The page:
Despite repeated government appeals for calm and stiffer policing, Friday saw brazen daylight violence too.
An Apple shop was looted in the eastern city of Strasbourg, where police fired tear gas, and the windows of a fast-food outlet were smashed in a Paris-area shopping centre, where officers repelled people trying to break into a shuttered shop, authorities said.
In the face of the escalating crisis that hundreds of arrests and massive police deployments have failed to quell, Mr Macron held off on declaring a state of emergency, an option that was used in similar circumstances in 2005.
Instead, his government ratcheted up its law enforcement response, with 45,000 police deployed overnight. Some were called back from annual leave.
Mr Darmanin ordered a nationwide nighttime shutdown on Friday of all public buses and trams, which have been among rioters’ targets.
He also said he warned social networks not to allow themselves to be used as channels for calls to violence.
“They were very co-operative,” Mr Darmanin said, adding that French authorities were providing the platforms with information in hopes of co-operation identifying people inciting violence.
“We will pursue every person who uses these social networks to commit violent acts,” he said.
Mr Macron, too, zeroed in on social media platforms that have relayed dramatic images of vandalism and cars and buildings being torched.
Singling out Snapchat and TikTok, he said they were being used to organise unrest and served as conduits for copycat violence.
The violence comes just over a year before Paris and other French cities are due to host 10,500 Olympians and millions of visitors for the summer Olympic Games.
Organisers said they are closely monitoring the situation as preparations for the Olympics continue.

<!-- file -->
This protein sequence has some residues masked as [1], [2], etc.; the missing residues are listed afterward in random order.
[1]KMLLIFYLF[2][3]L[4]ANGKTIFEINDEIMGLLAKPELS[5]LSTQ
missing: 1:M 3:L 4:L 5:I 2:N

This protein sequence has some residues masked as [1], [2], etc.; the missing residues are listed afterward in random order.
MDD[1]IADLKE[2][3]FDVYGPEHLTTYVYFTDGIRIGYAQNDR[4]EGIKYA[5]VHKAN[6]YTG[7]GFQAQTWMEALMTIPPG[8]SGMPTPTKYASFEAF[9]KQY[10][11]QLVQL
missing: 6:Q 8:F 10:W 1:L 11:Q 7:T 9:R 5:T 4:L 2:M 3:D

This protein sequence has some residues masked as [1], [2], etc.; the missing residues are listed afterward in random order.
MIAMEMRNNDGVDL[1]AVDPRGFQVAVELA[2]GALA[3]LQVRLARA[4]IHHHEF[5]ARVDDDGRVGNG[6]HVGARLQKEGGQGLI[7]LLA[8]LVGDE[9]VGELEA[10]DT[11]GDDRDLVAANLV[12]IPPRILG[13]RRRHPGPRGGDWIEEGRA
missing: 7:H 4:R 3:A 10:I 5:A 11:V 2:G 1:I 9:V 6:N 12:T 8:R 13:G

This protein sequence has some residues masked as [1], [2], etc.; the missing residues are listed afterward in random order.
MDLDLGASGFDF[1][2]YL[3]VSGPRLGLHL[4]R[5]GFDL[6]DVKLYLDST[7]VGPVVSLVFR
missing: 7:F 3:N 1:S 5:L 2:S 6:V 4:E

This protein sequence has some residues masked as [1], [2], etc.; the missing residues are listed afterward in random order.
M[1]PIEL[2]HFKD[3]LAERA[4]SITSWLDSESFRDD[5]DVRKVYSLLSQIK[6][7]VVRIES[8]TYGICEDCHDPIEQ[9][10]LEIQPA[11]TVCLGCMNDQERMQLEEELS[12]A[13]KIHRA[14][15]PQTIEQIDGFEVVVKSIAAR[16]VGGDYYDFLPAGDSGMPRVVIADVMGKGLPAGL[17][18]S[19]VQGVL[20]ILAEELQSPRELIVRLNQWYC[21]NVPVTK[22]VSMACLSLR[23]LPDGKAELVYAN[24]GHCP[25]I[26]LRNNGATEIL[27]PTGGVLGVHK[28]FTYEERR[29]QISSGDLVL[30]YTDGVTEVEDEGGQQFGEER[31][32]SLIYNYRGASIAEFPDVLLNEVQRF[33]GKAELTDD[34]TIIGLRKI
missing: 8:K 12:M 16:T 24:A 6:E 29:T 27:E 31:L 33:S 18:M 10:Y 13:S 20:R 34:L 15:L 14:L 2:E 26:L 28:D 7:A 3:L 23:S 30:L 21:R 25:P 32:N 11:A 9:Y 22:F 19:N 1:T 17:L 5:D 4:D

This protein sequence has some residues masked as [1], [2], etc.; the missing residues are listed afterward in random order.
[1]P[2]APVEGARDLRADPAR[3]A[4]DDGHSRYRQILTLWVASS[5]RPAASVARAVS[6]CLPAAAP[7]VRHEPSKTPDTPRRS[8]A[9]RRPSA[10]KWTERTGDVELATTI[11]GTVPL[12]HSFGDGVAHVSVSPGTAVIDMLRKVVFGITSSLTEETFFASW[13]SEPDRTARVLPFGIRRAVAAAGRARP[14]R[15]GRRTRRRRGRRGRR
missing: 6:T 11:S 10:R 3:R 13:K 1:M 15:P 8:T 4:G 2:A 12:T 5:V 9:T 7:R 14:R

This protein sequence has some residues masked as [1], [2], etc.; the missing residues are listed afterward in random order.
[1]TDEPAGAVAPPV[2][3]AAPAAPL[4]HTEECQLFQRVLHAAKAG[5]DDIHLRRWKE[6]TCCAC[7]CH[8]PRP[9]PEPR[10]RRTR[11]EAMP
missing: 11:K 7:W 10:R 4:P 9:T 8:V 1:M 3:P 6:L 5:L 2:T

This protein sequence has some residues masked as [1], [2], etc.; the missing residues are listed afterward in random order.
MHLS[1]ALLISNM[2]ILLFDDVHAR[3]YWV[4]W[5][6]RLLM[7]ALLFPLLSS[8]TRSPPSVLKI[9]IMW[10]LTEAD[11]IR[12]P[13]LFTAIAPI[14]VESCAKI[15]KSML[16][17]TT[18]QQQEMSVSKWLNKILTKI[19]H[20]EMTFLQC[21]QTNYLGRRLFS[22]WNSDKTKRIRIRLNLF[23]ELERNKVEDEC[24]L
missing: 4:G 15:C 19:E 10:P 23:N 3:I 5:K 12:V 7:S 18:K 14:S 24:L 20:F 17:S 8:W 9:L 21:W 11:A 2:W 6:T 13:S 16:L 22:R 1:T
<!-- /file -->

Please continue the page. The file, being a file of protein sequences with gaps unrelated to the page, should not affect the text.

The police officer accused of killing Nahel was handed a preliminary charge of voluntary homicide.
Preliminary charges mean investigating magistrates strongly suspect wrongdoing but need to investigate more before sending a case to trial.
Nanterre prosecutor Pascal Prache said his initial investigation led him to conclude that the officer’s use of his weapon was not legally justified.
Nahel’s mother, identified as Mounia M, told France 5 television she was angry at the officer but not at the police in general.
“He saw a little Arab-looking kid; he wanted to take his life,” she said.
“A police officer cannot take his gun and fire at our children, take our children’s lives.”
The family has roots in Algeria.
Race was a taboo topic for decades in France, which is officially committed to a doctrine of colourblind universalism.
In the wake of Nahel’s killing, French anti-racism activists renewed complaints about police behaviour.
Thirteen people who did not comply with traffic stops were shot dead by French police last year.
This year, another three people, including Nahel, died under similar circumstances.
The deaths have prompted demands for more accountability in France, which also saw racial justice protests after George Floyd’s killing by police in Minnesota.
This week’s protests echoed the three weeks of rioting in 2005 that followed the deaths of 15-year-old Bouna Traore and 17-year-old Zyed Benna, who were electrocuted while hiding from police in a power substation in Clichy-sous-Bois.